2. Connect the lessons learned from the study of leaders who guide, motivate and inspire high performers to their own internship experiences.
3. Identify the characteristics of an organization which best matches the student’s personal goals.
4. Gain new insights into leadership skills that could benefit their workplaces and society as a whole.
5. Further develop their writing, rhetorical and critical thinking skills.
Paper and Oral Report – Students’ papers will incorporate a range of leadership issues covered in class, such as reflections on the reading assignments, weekly Desire2Learn discussions, their internship and workshop experiences, possibly their own research, and what they have learned in the past ten weeks that has enhanced their understanding of values–based leadership. Also outlined will be what students have learned about their own leadership skills, strengths, weaknesses and aspirations. An oral report on major findings will be given in a class discussion group.
IN 252 – Creativity as a Change Agent in the Workplace
Students will study how creativity functions within his or her workplace. The class will examine the process of creativity as it might work to revolutionize an industry or force it into failure. Students will examine creative innovations related to the following: invention, leadership, advertising and marketing, teaming concepts and collaboration, and the drive behind entrepreneurship. The course is designed to focus the students’ attention on the creative process as it relates to the observable workplace, reflective practice, and the application of theories and ideas.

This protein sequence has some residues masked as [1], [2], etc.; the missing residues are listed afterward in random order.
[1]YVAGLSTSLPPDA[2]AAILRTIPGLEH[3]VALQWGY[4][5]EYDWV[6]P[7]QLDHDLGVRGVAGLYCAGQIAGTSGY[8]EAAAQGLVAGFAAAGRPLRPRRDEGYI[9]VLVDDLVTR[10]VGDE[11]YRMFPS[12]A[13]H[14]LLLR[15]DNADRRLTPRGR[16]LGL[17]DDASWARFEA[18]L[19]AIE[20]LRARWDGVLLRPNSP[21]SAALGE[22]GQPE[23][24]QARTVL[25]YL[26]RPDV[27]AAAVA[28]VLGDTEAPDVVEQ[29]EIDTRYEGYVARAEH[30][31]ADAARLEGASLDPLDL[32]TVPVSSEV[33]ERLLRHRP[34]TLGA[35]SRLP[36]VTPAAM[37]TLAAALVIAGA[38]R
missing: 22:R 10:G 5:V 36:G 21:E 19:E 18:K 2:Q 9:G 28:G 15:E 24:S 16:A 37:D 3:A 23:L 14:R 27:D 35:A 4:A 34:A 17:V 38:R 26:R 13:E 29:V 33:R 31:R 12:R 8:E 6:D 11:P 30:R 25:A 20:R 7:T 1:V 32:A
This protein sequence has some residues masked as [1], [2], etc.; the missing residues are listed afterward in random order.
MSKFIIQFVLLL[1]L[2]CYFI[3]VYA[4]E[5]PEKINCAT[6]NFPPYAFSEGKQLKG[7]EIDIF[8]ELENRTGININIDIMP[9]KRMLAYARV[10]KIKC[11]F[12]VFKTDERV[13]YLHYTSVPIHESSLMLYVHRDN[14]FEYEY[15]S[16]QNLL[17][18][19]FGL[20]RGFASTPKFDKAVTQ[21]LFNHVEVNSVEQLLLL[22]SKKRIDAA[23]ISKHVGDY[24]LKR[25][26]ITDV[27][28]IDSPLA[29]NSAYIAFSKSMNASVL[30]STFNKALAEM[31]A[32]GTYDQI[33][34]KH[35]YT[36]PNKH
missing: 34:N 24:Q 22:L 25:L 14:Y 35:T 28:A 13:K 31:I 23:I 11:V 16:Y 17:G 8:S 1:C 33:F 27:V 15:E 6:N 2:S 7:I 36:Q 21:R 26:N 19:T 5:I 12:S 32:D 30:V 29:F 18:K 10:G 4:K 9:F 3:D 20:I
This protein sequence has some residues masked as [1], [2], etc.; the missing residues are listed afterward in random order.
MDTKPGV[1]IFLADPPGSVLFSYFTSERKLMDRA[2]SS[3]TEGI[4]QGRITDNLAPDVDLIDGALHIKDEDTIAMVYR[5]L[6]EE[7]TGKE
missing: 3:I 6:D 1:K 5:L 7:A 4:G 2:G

1. Recount and reflect upon the history of creative innovations with the workplace.
2. Examine and analyze their own workplaces, as the organizations generate creative strategies.
3. Discuss new insights related to creativity with the workplace, such as the creative process and the individual’s role in the process and the potential of creativity to better an organization.
4. Analyze how creativity in their workplaces is tied to the reciprocal relationship between theory and practice.
5. Articulate and examine current creative trends within their workplaces, reflect on the outcomes of these creative change agents, and support their analyses with course readings and class discussions.
PowerPoint and Final Presentation – Referring to Beyond Bullet Points, prepare a creative PowerPoint presentation that focuses on your current workplace. The content of your PowerPoint should be twofold. You are to both educate your classmates about the creative changes in your field and enliven their curiosity about these creative agents of change.
IN 253 – Public Service Careers
Public service jobs involve working with organizations that aim to produce a public good, rather than produce a profit. Those organizations may be nonprofits (providing low–income housing, or supporting the arts, e.g.); community organizing groups (such as ACORN, the Association of Community Organizations for Reform Now); foundations, which typically provide funding to nonprofit organizations; unions; and the local, state, and federal governments.
Prerequisite: Student must have a Public Service internship to be eligible for IN 253.
This course will provide an opportunity to students to familiarize themselves with career opportunities in the public service sector by focusing on:
1. The types of problems that public service organizations attempt to address
2. The different strategies used by different types of public service organizations
3. The range of available public service jobs